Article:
A document has been released by the European Commission that seeks to clarify the measures contained within the revised Waste Framework Directive.
Among the measures it looks at are the definition of end-of-waste criteria, and what is meant by separate collection of paper, metal, glass and plastic. As a result, it also reveals that commingled collection is allowed under the terms of the directive.
In his foreword to the document, European Commission director-general of DG Environment Karl Falkenberg wrote: “Since the date of application of the Waste Framework Directive, many questions regarding its interpretation and application have been raised by national authorities and stakeholders.
“This guidance document is intended to assist both national authorities and economic operators with the aforementioned legislation. This document may be revised in the future, according to the further development of European waste management policy.”
When it comes to end of waste criteria, the document states that end of waste criteria are set at a European level where the substance or object is commonly used for specific circumstances or a market or demand exists for such a substance or object.
Compliance to the latter of these two criteria is indicated by the existence of firmly established market conditions related to supply and demand, a verifiable market price being paid for the material, and the existence of trading specifications or standards.
End of waste also requires that the material meets the existing legislation and standards applicable to products, and as such must meet technical specification or standards that are used by virgin materials for the same purpose.
It also requires that the use of the substance or object will not lead to overall adverse environmental or human-health impacts.
If the European Union has specified that a material meets end of waste criteria, then each Member State must comply. However, Member States can classify a material as end of waste if it has not been classified as such by the EU.
The document also seeks to provide clarification on whether commingled collection is allowed.
It defines separate collection as “a collection where a waste stream is kept separate from waste of a different type of nature, so as to facilitate a specific treatment”.
Therefore, separate collection is sought in order to ultimately achieve treatment of the materials, and in particular the recovery and recycling of separated fractions of waste. In practice, this would require separate storage and transport of separately collected waste fractions as well as an observance of a ban on mixing waste.
The Waste Framework Directive distinguishes between different categories of separate collection with each applying to different waste streams.
- A general obligation to encourage separate collection as to facilitate recovery
- A general obligation to introduce separate collection as to facilitate recycling
- An obligation to introduce separate collection for paper, metal, plastic and glass so as to facilitate recycling of these waste streams
- An obligation to introduce separate collection for waste oils and encourage separate bio-waste collection.
There is also an obligation to set up separate collection schemes as a measure to promote high-quality recycling. However, separate collection need only take place when it is “technically, environmentally and economically practicable” to do so and that the separate collection should be “appropriate to meet the necessary quality standards for the relevant recycling sectors”.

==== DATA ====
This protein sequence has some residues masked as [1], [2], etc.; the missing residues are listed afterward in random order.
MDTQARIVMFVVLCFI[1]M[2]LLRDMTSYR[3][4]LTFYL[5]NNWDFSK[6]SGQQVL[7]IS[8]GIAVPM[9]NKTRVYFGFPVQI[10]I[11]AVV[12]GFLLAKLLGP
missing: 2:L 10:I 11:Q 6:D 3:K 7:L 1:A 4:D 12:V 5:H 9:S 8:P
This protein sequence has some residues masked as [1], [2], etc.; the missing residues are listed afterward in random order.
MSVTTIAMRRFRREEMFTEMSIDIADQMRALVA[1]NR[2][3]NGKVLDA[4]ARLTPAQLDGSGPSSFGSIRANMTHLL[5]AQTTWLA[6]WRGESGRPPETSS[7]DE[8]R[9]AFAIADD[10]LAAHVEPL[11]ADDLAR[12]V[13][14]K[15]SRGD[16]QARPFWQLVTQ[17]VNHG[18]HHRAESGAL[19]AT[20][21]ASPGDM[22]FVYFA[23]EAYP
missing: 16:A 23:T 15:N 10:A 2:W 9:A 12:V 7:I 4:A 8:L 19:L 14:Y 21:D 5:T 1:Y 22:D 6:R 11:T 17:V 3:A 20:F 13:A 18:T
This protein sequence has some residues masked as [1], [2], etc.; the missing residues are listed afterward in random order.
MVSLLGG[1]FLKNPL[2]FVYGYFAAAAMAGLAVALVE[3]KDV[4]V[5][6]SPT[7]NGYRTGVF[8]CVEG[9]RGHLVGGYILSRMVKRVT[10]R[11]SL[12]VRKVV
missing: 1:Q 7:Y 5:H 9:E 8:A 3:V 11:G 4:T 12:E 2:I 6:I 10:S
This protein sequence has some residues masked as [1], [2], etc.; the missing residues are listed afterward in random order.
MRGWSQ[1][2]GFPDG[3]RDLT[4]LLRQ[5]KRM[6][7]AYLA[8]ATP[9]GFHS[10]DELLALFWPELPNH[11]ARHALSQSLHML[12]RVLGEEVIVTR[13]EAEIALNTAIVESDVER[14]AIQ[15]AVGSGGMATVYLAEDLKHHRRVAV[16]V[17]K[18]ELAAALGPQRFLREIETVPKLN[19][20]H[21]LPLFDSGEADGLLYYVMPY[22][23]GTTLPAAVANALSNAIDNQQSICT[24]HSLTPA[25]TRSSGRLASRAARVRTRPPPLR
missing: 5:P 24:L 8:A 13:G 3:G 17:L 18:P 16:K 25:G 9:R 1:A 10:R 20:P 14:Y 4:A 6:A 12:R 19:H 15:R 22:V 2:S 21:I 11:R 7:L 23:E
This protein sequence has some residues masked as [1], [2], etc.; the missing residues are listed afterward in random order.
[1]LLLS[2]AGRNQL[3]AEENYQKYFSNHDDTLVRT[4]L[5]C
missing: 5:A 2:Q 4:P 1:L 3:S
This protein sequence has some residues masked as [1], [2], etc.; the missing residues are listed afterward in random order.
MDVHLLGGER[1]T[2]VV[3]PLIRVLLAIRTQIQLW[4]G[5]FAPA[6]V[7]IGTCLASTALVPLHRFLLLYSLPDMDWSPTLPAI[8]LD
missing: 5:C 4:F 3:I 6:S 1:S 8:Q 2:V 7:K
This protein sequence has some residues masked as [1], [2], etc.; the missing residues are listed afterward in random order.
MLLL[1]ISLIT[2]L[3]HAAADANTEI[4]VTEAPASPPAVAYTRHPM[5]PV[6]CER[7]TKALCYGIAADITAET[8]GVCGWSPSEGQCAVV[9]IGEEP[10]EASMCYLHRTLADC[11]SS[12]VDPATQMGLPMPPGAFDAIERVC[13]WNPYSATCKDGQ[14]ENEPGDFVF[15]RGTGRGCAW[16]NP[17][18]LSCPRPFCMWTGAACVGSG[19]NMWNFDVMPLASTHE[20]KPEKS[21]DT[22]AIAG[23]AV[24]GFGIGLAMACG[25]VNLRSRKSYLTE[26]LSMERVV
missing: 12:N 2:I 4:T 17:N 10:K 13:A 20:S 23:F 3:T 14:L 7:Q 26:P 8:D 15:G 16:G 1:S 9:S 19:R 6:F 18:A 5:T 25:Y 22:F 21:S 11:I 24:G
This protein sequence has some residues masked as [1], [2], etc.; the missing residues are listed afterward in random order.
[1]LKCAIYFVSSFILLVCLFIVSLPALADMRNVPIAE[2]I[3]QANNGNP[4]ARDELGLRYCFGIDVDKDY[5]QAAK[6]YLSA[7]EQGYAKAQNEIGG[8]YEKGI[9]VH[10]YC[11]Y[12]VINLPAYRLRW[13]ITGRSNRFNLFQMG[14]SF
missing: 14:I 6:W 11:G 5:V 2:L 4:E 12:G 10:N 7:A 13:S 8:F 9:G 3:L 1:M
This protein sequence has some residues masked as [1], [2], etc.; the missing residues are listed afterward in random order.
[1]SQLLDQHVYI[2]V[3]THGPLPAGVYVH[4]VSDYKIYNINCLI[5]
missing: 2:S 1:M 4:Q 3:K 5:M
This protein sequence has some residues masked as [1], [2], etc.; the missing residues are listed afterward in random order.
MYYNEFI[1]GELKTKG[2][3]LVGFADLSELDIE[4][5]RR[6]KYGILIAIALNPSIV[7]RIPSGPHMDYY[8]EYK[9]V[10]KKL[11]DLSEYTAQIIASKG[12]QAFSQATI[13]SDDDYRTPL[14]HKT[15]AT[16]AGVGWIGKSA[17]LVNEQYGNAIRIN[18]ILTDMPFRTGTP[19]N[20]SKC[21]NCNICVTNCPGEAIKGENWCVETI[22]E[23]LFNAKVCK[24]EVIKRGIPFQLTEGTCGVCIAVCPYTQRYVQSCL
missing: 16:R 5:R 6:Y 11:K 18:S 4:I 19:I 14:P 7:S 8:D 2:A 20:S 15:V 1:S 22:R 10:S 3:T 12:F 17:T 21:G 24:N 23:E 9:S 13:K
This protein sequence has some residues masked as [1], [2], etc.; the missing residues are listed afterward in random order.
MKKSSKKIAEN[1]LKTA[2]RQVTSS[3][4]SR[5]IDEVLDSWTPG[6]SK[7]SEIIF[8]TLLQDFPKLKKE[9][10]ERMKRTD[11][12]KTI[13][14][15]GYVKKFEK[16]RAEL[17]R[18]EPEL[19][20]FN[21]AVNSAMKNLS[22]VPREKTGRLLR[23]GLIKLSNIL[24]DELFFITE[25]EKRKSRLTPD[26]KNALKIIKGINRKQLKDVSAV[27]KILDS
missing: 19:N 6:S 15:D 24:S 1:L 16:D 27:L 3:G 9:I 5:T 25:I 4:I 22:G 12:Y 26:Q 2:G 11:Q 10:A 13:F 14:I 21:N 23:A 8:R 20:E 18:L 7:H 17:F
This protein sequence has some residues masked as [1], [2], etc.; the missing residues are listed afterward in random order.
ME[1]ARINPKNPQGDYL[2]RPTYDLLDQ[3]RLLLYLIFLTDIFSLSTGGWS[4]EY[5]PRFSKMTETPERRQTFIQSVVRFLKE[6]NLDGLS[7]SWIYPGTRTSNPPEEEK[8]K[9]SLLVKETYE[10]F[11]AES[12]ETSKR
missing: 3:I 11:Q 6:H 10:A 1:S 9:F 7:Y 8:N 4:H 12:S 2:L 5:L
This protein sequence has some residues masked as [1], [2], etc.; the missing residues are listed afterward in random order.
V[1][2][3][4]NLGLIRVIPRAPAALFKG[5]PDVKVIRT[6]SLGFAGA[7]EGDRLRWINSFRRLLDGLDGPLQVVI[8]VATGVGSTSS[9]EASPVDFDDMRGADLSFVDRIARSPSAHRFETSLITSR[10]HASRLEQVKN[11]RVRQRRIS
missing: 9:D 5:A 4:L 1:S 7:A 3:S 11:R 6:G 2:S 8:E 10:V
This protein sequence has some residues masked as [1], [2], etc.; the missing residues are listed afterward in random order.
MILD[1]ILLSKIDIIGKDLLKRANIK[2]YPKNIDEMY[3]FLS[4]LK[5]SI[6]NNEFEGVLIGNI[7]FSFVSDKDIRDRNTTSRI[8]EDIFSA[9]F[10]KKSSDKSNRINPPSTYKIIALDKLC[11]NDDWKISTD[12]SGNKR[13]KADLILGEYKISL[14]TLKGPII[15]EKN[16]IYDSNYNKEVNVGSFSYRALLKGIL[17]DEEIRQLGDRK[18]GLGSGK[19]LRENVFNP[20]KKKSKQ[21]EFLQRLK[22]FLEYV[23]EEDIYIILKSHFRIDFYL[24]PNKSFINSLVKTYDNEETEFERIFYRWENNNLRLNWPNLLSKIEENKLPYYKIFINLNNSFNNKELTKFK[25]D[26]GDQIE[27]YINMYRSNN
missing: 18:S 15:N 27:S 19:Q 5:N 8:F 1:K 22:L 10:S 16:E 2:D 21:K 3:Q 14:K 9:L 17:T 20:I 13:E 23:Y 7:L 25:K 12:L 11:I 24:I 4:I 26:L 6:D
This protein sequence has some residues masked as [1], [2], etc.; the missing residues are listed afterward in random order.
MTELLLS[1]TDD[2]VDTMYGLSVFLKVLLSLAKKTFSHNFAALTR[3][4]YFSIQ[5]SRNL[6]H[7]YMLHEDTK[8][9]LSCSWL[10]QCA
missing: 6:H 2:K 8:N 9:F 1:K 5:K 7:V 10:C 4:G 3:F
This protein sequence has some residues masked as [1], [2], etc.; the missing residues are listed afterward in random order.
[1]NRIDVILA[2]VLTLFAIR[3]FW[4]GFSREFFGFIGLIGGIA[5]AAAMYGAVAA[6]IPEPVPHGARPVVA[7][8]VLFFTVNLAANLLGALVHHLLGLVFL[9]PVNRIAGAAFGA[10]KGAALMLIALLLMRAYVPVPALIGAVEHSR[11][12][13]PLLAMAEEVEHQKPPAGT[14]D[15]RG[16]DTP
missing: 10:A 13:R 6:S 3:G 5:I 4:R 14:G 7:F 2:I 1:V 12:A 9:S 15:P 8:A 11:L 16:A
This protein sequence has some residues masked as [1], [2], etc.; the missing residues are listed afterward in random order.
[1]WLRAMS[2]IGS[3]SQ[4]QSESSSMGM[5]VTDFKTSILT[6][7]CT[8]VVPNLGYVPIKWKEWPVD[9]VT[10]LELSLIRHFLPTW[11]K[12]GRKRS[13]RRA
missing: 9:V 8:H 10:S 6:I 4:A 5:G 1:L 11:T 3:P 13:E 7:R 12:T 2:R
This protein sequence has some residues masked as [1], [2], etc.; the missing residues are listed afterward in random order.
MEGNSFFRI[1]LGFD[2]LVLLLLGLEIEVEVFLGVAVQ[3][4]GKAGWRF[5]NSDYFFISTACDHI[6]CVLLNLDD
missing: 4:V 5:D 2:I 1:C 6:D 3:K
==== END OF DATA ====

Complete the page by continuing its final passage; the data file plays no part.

Under a particular section on commingled collection of waste, it states: “The Waste Framework Directive does not include an explicit statement covering the commingled collection of different recyclable waste streams (as one commingled stream).
“As a starting point, it should be borne in mind that in accordance with Article 11 (1), paragraph 3 WFD, and subject to the conditions set out in this provision, there is an obligation to have in place by 2015 separate collection for paper, metal, plastic and glass. Separate collection is defined as waste-stream-specific separate collection.
“On the other hand, setting up a separate collection is also subject to the principle of proportionality (subject to Article 10(2) WFD: necessity and technical, environmental and economic practicability). Considering that the aim of separate collection is high-quality recycling, the introduction of a separate collection system is not necessary if the aim of high-quality recycling can be achieved just as well with a form of commingled collection.
“So commingled collection of more than one single waste streams may be accepted as meeting the requirement for separate collection, but the benchmark of ‘high-quality recycling’ of separately collected single waste streams has to be examined; if subsequent separation can achieve high-quality recycling similar to that achieved with separate collection, then commingling would be in line with Article 11 WFD and the principles of the waste hierarchy. Practically, this usually excludes commingled collection of bio-waste and other ‘wet’ waste fractions with dry fractions such as eg. paper. On the other hand, subject to available separation technology, the commingled collection of certain dry recyclables (eg metal and plastic) should be possible, if these materials are being separated to high quality standards in a subsequent treatment process.”
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